Texas Land Commissioner George P. Bush shouldn’t have accepted $27,500 in campaign contributions from executives with a company that landed a big contract with the agency that Bush runs, according to his Republican primary rival Jerry Patterson.
“If I were in his position, I wouldn’t have accepted $30,000 three days after the contract was signed,” Patterson, the former land commissioner, said Monday.
The Texas Tribune first revealed that the General Land Office awarded Horne LLP a $13.47 million contract Oct. 30 to help with Harvey recovery efforts and that three days later Bush’s re-election campaign reported receiving $27,500 from Horne executives, including $1,000 from Jonathan Krebs, the Horne partner who signed the contract.
It’s legal for employees of state government contractors to donate to political campaigns, but ethics watchdogs said the timing of the donations gave the appearance of a thank-you.
Ash Wright, Bush’s campaign political adviser, did not respond to the American-Statesman’s request for comment but told the Tribune that it was “fake news” to tie the donations to the contract.
Brittany Eck, General Land Office spokeswoman, said Bush had no involvement in choosing Horne, an accounting firm, as the vendor. Three senior land office officials who will work with the vendor had chosen Horne through a procurement process that Eck said followed federal standards. The vendor was chosen based on cost, experience and proposal of how duties would be carried out, she said.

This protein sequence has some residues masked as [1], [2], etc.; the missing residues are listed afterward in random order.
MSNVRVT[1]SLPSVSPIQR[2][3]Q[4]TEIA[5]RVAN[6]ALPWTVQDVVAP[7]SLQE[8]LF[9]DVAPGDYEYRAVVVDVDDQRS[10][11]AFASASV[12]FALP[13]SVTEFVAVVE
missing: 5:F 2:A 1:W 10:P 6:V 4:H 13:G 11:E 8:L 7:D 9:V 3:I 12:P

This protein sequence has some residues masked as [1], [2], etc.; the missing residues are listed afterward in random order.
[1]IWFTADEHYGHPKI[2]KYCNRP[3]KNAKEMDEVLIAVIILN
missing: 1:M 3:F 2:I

“Commissioner Bush did not participate in the scoring process, nor did he sign the contract,” Eck said.
Patterson, who previously served three terms as land commissioner, said his latest campaign filing, due Monday, will show that he had about $100,000 in campaign contributions during the first three weeks of January.
Bush’s latest campaign filing hadn’t been posted by press time. As of Dec. 31, Bush had $3.4 million in his campaign coffers.
Patterson said his criticism of Bush has less to do with the campaign money Bush received from Horne executives and more to do with what he considers Bush’s poor handling of Hurricane Harvey relief. Patterson said in December that the land office under Bush’s watch had repaired only two homes, which PolitiFact Texas ruled Mostly True. However, the fact-checking news organization also said the Federal Emergency Management Agency shares some of the blame for the slow response and suggested additional homes were poised to qualify for or get repairs later.
Patterson has also criticized Bush’s oversight of a $450 million project to renovate the area surrounding the Alamo, which Bush has defended.
“It ain’t about the money. It’s about failure to perform,” Patterson said.